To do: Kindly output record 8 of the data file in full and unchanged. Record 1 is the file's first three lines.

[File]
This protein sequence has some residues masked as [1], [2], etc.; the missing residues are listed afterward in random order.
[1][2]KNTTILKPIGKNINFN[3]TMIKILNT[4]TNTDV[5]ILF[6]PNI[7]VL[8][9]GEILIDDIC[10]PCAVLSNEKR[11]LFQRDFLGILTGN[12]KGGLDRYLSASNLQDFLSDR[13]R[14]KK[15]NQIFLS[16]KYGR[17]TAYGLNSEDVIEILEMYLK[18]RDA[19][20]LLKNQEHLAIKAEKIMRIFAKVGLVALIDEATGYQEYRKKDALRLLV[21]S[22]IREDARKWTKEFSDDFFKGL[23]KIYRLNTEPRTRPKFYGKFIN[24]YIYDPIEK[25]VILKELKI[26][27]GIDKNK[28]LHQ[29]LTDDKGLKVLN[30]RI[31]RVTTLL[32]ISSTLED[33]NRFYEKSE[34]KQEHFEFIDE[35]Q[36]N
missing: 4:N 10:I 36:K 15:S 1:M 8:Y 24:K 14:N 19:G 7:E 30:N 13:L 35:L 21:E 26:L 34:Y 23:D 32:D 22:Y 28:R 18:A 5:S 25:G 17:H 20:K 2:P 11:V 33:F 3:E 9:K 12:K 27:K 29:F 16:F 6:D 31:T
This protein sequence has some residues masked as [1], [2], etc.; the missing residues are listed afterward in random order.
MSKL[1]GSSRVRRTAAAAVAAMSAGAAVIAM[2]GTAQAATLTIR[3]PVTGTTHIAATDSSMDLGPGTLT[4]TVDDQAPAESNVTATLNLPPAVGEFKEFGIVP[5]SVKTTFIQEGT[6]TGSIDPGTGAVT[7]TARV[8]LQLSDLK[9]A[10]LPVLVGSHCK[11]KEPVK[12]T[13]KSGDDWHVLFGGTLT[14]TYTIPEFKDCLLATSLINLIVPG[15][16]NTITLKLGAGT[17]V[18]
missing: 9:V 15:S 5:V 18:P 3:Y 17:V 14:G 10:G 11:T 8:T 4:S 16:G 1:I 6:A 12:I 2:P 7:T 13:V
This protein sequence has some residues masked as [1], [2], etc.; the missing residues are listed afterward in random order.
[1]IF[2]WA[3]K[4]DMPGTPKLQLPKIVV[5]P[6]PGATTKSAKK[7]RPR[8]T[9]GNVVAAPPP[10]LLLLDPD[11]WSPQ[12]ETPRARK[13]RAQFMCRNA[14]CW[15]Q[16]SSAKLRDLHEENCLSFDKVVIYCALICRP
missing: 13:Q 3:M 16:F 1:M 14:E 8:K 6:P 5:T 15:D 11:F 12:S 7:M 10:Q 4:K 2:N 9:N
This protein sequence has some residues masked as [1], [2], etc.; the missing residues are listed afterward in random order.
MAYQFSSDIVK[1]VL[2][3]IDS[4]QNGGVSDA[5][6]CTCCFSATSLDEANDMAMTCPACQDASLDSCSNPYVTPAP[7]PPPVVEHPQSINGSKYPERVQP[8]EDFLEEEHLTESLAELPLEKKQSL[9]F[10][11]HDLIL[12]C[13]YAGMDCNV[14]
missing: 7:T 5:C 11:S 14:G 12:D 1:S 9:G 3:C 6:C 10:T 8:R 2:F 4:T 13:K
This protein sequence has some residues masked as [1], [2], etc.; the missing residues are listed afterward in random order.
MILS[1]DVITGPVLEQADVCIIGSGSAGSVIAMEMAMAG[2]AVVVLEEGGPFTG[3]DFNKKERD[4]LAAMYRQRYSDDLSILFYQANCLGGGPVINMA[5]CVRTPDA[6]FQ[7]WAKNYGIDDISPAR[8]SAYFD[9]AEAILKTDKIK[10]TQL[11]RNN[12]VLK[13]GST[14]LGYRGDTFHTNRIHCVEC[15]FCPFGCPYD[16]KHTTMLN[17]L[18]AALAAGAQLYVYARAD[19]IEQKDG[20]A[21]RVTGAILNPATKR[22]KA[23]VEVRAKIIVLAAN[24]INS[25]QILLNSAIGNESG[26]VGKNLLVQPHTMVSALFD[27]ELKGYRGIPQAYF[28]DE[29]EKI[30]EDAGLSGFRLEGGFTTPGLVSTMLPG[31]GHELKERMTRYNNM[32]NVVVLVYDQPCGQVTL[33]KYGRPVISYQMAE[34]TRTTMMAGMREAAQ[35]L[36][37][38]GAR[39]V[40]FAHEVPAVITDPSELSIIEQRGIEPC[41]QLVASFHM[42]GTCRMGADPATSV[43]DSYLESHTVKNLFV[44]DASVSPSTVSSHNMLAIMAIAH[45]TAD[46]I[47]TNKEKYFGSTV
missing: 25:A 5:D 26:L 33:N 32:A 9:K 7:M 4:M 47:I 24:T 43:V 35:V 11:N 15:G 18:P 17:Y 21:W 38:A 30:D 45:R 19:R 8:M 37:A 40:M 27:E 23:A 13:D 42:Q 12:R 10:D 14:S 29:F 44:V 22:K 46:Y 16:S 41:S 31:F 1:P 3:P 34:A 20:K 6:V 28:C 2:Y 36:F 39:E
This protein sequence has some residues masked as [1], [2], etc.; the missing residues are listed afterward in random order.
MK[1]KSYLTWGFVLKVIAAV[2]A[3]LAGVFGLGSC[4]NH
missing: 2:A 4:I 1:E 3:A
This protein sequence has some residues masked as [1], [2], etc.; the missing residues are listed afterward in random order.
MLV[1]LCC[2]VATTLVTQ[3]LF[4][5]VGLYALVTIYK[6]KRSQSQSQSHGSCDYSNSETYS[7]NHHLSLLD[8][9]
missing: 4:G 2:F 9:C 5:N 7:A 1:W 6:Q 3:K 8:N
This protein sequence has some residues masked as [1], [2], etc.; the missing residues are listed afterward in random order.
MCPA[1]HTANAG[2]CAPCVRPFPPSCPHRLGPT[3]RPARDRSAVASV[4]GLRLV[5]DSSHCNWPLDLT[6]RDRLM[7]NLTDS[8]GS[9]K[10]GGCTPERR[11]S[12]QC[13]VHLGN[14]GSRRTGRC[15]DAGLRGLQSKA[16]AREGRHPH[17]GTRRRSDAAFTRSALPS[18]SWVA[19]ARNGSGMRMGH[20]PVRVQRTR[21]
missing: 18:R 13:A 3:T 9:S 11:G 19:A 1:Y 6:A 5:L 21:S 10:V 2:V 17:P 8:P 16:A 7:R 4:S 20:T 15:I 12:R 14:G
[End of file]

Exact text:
This protein sequence has some residues masked as [1], [2], etc.; the missing residues are listed afterward in random order.
MCPA[1]HTANAG[2]CAPCVRPFPPSCPHRLGPT[3]RPARDRSAVASV[4]GLRLV[5]DSSHCNWPLDLT[6]RDRLM[7]NLTDS[8]GS[9]K[10]GGCTPERR[11]S[12]QC[13]VHLGN[14]GSRRTGRC[15]DAGLRGLQSKA[16]AREGRHPH[17]GTRRRSDAAFTRSALPS[18]SWVA[19]ARNGSGMRMGH[20]PVRVQRTR[21]
missing: 18:R 13:A 3:T 9:S 11:G 19:A 1:Y 6:A 5:L 21:S 10:V 2:V 17:P 8:P 16:A 7:R 4:S 20:T 15:I 12:R 14:G